It’s summer, but the daylight has started to wane; sunrise is later, sunset is earlier and you can notice it, too. (Photo by Greg Porter)

History tells us that summer’s heat may continue for many days, but on Friday, astronomy showed us that summer’s light has clearly started to fade.

In many ways, July 20, 21 and 22 represent the turning point of summer, possibly the occasion for a certain wistfulness and sense of loss.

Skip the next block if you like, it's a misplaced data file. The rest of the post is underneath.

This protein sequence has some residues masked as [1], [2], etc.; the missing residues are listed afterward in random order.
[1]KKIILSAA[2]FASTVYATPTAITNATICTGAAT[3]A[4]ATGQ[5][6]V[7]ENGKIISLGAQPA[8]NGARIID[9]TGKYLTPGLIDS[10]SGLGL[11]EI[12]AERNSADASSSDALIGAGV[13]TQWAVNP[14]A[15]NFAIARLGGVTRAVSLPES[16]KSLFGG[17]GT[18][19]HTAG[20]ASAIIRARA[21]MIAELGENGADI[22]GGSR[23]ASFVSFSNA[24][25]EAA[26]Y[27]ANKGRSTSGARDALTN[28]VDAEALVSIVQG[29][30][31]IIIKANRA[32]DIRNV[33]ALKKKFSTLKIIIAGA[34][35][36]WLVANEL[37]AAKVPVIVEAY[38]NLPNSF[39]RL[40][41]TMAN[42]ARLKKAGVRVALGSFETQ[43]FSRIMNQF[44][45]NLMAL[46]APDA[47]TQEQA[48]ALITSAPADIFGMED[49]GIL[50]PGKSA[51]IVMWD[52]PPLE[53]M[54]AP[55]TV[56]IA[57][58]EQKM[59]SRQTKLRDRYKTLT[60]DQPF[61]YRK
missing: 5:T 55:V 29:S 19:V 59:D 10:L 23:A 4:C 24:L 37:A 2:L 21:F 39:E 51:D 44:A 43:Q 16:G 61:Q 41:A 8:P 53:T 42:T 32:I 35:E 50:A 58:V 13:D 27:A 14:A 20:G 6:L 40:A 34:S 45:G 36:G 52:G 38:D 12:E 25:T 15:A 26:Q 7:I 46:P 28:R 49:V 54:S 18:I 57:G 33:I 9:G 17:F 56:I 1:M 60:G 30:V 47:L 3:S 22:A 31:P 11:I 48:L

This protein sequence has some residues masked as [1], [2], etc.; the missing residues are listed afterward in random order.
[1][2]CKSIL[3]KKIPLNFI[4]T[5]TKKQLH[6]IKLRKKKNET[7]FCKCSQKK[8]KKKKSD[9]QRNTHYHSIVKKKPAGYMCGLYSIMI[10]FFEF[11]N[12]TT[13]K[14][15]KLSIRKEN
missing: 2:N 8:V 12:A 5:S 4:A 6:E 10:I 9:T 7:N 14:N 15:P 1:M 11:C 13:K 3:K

We are now about a month past the summer solstice, and it has begun to show. Friday was the first day in July when the sun set in Washington before 8:30 p.m.

Saturday is the last day of the year on which the sun rises before 6 a.m. It also is Washington’s last day on which the seemingly boundless expanse of daylight — one of the great delights of the warm weather months — extends beyond 14 hours and 30 minutes.

Sunday happens to be the last day of the 16 day period in which, historically, Washington’s summer temperatures reach their peak of 89 degrees.

Nevertheless, summer heat typically lingers here well into August. For 19 of the 31 days of August, the record temperature has been 100 degrees or more.

And there is always humidity to help it seem hotter.